The Stone Crab Grab

 Angry Stone CrabIn the cooler months in Florida, stone crabs seek the warmth of the brackish inter-coastal waters. For me, I’ll always think of these months as the ones my friends drop their Maryland-style crab traps (also called “crab pots”) to the floor of the Indian River Lagoon and check them every few evenings for any crustaceans.

Stone crabs range from the North Atlantic all the way down to Mexico and, although their bodies don’t have much meat, their claws are considered a delicacy served up with butter.  A Floridian from birth, I particularly enjoy eating all shellfish from crawdads to crabs.

This past Thursday night, I was lucky enough to be invited along to check my friend Eric’s crab trap.  Being an early March evening in Florida, the temperatures that were fairly warm in the day plummeted down to a fairly cold (especially for Florida) 53 degrees. Continue reading

Spring Break: 5 Splashing Fun Things to Do!

OWC John

My friend John at Orlando Watersports Complex.

If you’re anything like me, you’re plan for Spring Break is to bust out the bikini and lose that winter pale you’ve been sporting for way too long.  But why limit yourself to beach tanning when there are plenty of other ways to find yourself outdoors while you’re on Spring Break?

1. Rent a KAYAK!  Kayaks are fun, self-propelled boats that are easy to become the captain of.  A double-sided paddle that requires a rotating motion pushes water back while sending you forward on the water.  Exploring a local lake, river, stream, brook or riding the ocean waves can be relaxing, healthy and fun in that springtime sunshine.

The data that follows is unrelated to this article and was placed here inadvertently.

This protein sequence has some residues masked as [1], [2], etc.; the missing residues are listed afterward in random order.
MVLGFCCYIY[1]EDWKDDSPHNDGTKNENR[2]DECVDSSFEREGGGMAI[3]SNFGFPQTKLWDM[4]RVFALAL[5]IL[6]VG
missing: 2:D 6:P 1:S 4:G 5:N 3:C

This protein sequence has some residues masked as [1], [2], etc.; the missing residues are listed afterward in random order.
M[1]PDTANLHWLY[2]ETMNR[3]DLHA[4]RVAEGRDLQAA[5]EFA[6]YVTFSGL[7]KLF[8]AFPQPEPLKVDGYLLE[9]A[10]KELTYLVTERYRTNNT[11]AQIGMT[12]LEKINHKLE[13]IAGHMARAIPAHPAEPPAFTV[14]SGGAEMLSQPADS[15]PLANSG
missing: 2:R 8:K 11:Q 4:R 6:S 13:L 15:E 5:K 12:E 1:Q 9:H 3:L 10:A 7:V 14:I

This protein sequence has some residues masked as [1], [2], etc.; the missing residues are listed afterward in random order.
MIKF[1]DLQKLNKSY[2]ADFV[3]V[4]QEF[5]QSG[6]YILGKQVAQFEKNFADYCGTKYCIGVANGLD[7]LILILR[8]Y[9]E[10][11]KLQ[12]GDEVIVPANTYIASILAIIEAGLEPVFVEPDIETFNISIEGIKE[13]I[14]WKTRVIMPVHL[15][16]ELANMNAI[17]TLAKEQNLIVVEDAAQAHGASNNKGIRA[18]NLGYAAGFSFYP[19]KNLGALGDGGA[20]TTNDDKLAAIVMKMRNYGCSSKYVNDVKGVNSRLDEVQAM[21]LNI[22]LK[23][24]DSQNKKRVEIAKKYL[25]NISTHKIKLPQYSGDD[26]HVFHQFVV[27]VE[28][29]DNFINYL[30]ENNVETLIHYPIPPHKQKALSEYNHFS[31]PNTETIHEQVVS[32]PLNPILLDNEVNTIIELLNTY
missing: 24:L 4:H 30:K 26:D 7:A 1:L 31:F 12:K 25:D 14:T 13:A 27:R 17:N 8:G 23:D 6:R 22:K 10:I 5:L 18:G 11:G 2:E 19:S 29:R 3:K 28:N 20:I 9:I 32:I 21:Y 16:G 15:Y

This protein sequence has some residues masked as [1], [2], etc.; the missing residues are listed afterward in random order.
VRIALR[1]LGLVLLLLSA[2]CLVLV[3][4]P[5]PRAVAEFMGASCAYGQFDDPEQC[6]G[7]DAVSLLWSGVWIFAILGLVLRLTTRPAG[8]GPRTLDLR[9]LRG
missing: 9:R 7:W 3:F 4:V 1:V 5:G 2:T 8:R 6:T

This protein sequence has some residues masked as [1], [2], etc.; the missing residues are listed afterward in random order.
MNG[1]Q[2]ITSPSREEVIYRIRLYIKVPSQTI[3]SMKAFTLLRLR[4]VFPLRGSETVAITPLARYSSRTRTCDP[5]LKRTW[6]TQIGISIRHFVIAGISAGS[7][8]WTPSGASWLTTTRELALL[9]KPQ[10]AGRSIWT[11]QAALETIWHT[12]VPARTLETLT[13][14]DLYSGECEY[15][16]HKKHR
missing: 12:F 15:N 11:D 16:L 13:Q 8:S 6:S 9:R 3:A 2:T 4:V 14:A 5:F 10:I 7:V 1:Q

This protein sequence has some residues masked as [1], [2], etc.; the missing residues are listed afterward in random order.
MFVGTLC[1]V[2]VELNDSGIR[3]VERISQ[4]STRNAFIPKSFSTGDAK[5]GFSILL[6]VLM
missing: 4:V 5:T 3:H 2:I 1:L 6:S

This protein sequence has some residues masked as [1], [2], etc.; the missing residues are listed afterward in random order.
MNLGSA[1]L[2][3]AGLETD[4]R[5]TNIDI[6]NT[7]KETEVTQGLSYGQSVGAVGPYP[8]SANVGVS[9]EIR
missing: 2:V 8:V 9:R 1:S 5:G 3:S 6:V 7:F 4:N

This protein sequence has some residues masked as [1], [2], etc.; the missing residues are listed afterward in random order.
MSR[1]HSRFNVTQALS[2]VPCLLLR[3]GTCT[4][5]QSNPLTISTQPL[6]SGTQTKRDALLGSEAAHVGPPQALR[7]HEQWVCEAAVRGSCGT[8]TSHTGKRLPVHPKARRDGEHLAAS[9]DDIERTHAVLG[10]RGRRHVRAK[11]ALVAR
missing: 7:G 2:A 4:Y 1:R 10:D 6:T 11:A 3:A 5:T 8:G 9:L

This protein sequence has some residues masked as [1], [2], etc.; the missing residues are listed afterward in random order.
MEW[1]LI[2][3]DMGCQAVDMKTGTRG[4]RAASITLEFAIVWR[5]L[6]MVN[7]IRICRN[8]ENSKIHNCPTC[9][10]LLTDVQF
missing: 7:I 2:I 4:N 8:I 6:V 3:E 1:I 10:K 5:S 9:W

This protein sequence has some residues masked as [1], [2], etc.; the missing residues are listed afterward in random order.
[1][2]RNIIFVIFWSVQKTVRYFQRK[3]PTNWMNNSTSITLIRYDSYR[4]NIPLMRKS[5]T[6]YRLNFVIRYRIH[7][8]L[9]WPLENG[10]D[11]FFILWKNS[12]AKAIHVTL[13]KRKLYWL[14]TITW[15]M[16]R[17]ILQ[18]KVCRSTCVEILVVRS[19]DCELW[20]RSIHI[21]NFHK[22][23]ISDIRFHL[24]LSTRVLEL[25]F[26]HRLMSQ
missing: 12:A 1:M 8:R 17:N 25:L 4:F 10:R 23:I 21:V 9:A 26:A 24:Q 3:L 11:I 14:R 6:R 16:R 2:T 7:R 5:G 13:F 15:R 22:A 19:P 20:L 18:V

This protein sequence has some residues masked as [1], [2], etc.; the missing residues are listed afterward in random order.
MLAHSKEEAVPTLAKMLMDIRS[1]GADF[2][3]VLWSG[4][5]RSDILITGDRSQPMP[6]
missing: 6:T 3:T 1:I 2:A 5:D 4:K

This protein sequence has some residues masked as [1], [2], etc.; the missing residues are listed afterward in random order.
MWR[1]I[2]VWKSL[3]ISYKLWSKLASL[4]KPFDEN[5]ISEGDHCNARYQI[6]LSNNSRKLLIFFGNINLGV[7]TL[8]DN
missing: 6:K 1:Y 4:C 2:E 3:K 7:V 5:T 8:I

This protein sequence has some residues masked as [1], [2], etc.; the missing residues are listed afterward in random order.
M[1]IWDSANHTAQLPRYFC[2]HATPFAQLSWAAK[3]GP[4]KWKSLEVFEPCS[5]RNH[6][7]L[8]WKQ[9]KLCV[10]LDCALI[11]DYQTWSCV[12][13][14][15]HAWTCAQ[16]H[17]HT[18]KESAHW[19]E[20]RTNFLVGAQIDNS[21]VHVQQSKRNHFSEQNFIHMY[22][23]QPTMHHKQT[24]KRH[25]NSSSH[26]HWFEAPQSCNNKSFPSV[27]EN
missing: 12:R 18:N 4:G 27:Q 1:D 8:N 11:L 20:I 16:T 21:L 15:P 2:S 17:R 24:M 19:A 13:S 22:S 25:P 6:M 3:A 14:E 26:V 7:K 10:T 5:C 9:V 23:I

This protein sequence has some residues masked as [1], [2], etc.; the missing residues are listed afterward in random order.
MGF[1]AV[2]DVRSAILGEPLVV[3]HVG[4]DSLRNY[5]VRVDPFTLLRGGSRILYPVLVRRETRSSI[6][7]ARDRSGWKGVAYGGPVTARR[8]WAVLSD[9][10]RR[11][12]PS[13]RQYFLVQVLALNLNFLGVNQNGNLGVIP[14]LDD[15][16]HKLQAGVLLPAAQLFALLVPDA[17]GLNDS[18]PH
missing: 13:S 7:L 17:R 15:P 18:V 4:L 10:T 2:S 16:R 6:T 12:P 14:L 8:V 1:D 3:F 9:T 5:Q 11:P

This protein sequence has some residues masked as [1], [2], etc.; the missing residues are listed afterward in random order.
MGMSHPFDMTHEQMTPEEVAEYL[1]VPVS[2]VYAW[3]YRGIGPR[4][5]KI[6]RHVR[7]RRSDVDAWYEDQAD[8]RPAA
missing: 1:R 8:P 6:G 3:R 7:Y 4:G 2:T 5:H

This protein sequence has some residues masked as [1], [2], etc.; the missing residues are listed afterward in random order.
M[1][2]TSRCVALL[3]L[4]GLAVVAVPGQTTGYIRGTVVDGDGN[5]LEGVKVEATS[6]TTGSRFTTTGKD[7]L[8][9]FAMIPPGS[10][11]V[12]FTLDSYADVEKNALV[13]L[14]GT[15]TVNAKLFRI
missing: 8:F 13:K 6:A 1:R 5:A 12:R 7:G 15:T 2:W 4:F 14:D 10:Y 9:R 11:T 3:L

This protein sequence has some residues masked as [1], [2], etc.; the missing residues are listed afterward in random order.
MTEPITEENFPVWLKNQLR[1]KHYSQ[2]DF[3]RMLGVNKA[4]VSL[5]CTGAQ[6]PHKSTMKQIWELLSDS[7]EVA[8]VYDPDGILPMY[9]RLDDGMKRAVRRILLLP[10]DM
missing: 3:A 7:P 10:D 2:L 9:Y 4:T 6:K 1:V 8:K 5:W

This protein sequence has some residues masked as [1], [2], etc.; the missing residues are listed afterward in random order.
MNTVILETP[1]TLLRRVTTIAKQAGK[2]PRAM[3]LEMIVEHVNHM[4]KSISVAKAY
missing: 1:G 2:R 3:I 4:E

2. Try wakeboarding!  When I was in 9th grade, my best friend Bennett was really into wakeboarding.  Wakeboarding is a more modern alternative that finds itself in the water skiing genre of activities.  For the most part, a wakeboard is a snowboard for water.  The catch is you need a motor boat to pull you UNLESS you find yourself in the Orlando area where you can rent a board and ride motorized cables that will pull you around at Orlando Watersports Complex (OWC).

3.  Enjoy a beach cookout!  More often than not, public beaches sport pavilions out front with a charcoal grill assiKey Largo Manateegned to each one.  Stake your claim at one of these pavilions with a bunch of friends, grab a bag of charcoal from your local Wal-mart along with some hotdogs and you’re good to go.   Nothing beats a messy cookout with a public shower!

4. Visit the manatees.  These fat and friendly Florida natives will welcome you with placid, whiskered faces anywhere they can find warm water.  If you’re in my neck of the woods, say hello to the manatees of the Manatee Observation and Education Center in Ft. Pierce!  You’ll even have an opportunity to check out the museum and donate a little monetary love to these beautiful and humorous endangered creatures.

5. Go for a beach side jog!  There’s no need to lose that beach bod before break even ends so get your sneakers on and challenge yourself to run from one beach to another.  You’ll be soaking up the sun and making room for an ice cream cone after!

Don’t sweat the small sharks

To the experienced fisherwoman, catching little sharks in the shallow waters of the Florida Keys is simply an obnoxious business.

However, if you’re me and you enjoy spending time on a boat with your best friends, listening to music and pulling out whatever catch manages

Carina with a bonnethead of Bahia Honda Key

Me with a bonnethead off Bahia Honda Key.

to pierce its lip with your hook, little shark fishing can be a thrilling experience.

This past summer I went on our annual Keys fishing trip which includes my own family and a couple of my friends and their families.  On days when the weather wasn’t right to get out into the open blue, we preferred to make a “kids boat” although all of us are well into our adult lives and an “old folks boat.”  In hopes of catching yellowtail snapper or grouper (and catching way too many grunts) to make up our dinner, we anchored on the west side of Bahia Honda bridge off of Bahia Honda Key. Continue reading